You raised pertinent questions about many of these changes, Marianne. You constantly questioned how a theatre like ours could continuously move with the times, reflect, experiment. How to build a bridge between discourse and practice. How to be a relevant interlocutor in a dynamic field, constantly in flux, constantly searching. A fundamental change of direction has now been announced. How would you react, Marianne? What would you say, what would you do?
The Kaaitheater recently commissioned me to conduct research into your life and work. In these bewildering days, I often think about you and about moments in your career that people tell me about or about which I read. In the early 1970s, you inveighed against the socio-political abuses in Belgium, and against the political elite, you chose the side of the labourers. You resigned from the KNS and founded a political theatre group. You dedicated approximately ten years of your life to the ‘red struggle’, embedded in the Marxist combat culture in Antwerp and Brussels. In the early 1980s, you sided with young artists who were paving the way for a radical transformation of the artistic language of dance and theatre and organizing themselves against a patriarchal and hierarchically structured field. You were an important part of Kaaitheater early on and you helped many artists – who are now big names – to develop their work, often in precarious circumstances.
How can we respond to the pertinent questions of our present moment while respecting our history?
Over the years, you constantly sought connections between the artistic field and broader society. You meticulously analysed and described the ways in which art and society are inextricably linked. Your wise words about the performing arts contributed to shaping that field in fundamental ways. And your words continue to resonate today. Besides the importance that you invested in developing a sustainable artistic oeuvre, you took young artists seriously and you gave them a place and a voice in the discourse. Your militancy, your curiosity and your ethical convictions were the driving forces of your life.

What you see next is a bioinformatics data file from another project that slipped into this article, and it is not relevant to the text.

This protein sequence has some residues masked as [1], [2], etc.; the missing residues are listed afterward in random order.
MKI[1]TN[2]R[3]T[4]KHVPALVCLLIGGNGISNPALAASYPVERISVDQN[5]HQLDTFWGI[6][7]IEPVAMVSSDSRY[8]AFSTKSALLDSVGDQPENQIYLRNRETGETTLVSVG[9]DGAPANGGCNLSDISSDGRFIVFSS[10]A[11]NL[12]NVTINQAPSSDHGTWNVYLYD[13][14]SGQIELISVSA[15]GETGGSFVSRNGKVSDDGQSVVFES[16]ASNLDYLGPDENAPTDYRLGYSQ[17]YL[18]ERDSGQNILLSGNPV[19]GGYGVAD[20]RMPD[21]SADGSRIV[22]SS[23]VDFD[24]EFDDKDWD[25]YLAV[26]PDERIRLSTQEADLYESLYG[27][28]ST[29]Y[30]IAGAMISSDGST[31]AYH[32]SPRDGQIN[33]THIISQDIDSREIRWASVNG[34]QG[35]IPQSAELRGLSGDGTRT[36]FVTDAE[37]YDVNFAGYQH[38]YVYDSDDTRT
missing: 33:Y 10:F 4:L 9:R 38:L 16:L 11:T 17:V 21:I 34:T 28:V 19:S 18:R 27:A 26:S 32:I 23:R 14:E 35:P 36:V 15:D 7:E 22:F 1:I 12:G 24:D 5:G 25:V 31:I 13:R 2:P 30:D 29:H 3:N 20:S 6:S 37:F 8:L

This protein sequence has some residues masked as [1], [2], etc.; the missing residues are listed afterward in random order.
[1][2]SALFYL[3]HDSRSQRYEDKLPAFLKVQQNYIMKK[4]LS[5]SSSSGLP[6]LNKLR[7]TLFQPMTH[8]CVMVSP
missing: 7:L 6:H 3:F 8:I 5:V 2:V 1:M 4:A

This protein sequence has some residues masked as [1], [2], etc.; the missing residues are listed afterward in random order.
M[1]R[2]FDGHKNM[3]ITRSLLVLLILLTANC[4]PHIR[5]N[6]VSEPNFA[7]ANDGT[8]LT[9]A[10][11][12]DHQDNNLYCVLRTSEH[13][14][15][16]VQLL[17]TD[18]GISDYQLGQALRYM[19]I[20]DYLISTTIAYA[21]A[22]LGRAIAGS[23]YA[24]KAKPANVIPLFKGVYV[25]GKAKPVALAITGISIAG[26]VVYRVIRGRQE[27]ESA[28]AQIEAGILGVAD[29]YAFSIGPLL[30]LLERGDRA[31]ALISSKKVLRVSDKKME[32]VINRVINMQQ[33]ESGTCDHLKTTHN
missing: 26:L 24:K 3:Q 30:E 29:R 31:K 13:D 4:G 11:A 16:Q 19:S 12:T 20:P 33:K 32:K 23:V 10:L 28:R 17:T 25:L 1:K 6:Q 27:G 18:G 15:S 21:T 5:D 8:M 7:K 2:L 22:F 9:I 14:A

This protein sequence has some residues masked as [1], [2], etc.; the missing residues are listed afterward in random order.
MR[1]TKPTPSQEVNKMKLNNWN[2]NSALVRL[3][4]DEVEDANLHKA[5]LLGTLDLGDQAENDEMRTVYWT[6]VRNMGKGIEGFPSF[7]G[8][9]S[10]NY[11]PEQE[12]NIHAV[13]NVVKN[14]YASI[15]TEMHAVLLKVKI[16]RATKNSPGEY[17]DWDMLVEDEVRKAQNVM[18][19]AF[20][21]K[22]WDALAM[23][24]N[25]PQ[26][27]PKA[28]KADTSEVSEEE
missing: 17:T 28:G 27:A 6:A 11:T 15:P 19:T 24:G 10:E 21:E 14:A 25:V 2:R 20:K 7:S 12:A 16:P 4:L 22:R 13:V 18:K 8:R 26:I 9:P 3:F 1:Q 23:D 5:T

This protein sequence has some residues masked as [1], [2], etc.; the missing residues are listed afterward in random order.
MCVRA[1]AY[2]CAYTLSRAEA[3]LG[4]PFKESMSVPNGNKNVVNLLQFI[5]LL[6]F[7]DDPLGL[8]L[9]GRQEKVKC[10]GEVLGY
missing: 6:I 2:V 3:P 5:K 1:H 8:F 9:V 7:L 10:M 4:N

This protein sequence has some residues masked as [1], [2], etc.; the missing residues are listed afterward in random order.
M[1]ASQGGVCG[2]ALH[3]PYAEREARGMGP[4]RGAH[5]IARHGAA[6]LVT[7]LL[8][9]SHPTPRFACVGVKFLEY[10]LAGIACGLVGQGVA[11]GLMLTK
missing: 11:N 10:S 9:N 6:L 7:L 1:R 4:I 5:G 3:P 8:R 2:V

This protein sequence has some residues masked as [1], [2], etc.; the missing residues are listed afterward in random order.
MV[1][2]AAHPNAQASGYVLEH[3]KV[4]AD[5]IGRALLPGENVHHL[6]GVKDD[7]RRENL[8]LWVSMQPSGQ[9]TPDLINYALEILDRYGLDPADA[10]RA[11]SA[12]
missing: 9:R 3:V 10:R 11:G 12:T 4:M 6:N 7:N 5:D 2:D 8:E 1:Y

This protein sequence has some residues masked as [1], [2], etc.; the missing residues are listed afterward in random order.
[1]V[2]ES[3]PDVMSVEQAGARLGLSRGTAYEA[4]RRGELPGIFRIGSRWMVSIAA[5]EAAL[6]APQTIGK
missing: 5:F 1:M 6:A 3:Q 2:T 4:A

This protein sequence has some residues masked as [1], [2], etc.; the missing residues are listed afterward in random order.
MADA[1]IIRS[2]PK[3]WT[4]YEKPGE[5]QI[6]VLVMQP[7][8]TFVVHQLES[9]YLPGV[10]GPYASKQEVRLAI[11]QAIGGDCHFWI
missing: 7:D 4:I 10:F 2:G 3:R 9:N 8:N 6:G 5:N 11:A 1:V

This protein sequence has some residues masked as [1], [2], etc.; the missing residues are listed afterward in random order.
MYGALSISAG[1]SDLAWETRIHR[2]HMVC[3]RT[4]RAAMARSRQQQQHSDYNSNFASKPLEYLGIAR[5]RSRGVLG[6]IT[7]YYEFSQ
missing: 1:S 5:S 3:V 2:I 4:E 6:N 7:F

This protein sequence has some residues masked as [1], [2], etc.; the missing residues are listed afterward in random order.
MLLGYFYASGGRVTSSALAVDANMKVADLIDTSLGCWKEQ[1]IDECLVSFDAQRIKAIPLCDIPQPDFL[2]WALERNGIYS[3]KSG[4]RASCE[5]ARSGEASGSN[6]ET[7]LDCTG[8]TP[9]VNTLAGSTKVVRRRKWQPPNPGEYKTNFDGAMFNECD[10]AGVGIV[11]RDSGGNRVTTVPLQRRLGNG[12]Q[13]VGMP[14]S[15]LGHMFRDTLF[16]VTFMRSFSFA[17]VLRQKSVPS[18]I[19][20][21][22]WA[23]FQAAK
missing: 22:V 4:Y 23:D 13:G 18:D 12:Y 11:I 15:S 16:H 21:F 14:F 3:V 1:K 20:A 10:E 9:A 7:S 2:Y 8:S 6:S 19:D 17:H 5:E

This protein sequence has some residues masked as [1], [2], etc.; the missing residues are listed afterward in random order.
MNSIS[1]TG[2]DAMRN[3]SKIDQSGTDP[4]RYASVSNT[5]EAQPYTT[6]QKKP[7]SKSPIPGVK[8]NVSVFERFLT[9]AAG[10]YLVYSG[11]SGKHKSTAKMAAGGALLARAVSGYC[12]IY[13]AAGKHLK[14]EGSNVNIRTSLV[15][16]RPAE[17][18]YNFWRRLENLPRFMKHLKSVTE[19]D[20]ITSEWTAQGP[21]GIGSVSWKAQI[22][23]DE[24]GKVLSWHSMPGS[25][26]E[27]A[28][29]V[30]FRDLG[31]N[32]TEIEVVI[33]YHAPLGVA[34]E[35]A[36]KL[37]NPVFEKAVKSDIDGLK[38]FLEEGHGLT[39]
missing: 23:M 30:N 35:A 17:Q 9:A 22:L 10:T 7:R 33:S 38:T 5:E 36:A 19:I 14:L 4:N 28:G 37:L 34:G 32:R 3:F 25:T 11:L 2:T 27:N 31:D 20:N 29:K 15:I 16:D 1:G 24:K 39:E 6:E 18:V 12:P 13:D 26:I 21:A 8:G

This and so many other moments in your career inspire us to learn very different lessons from history and to shape the future based on those insights. How can we respond to the pertinent questions of our present moment while respecting our history? How can we seek to establish an interaction between different generations of artists and diverse disciplines? How do we engage the artists’ community to integrate artistic practices more fully into the organization of our theatre? Do we dare to identify frictions where they occur, and to focus more on inclusion, participation, and a more realistic representation of the city and the world in which we live and work?
In 1994 you wrote: ‘… a production lives by its interaction, by its audience, by what happens outside its own frameworks. And the production is encompassed by the theatre, and the theatre is encompassed by the city, and beyond the city, as far as the eye can see is encompassed by the whole outside world and even the sky and its stars. The walls that connect these spheres are made of skin, they have pores, they breathe. That is sometimes forgotten.’ Can we continue to quote and to read and reread these well-known lines of yours, Marianne, until their content moves us and impels us to action?
There is a great desire for an alternative.
This letter is addressed to you, Marianne, but also to anybody who is involved in these developments. I write in my own name, but the letter conveys the concerns of many different people in and around Kaaitheater. There is a great desire for an alternative. That is why I hope our search may be inspired by your incisive perspective and your critical reflections that went against the grain, to take brave decisions and to fight for a different future for Kaaitheater.
With great affection,